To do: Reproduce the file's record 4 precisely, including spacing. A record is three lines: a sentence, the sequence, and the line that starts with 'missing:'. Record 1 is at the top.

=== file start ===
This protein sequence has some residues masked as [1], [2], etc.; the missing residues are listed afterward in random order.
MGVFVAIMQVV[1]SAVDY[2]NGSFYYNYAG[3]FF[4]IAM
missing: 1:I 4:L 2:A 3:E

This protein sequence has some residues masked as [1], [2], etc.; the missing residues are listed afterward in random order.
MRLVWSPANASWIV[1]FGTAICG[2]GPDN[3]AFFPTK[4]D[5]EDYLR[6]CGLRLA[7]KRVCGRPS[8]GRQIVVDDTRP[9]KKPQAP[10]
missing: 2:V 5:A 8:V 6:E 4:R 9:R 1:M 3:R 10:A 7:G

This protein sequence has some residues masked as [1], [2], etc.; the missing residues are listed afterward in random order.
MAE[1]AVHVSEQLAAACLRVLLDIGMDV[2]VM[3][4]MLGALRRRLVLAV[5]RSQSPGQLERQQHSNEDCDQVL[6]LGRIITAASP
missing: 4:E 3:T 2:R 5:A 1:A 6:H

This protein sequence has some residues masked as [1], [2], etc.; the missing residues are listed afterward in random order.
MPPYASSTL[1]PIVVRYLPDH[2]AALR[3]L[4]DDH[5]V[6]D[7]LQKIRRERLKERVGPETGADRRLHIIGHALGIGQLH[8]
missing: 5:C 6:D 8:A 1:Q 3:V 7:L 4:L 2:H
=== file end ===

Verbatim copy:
This protein sequence has some residues masked as [1], [2], etc.; the missing residues are listed afterward in random order.
MPPYASSTL[1]PIVVRYLPDH[2]AALR[3]L[4]DDH[5]V[6]D[7]LQKIRRERLKERVGPETGADRRLHIIGHALGIGQLH[8]
missing: 5:C 6:D 8:A 1:Q 3:V 7:L 4:L 2:H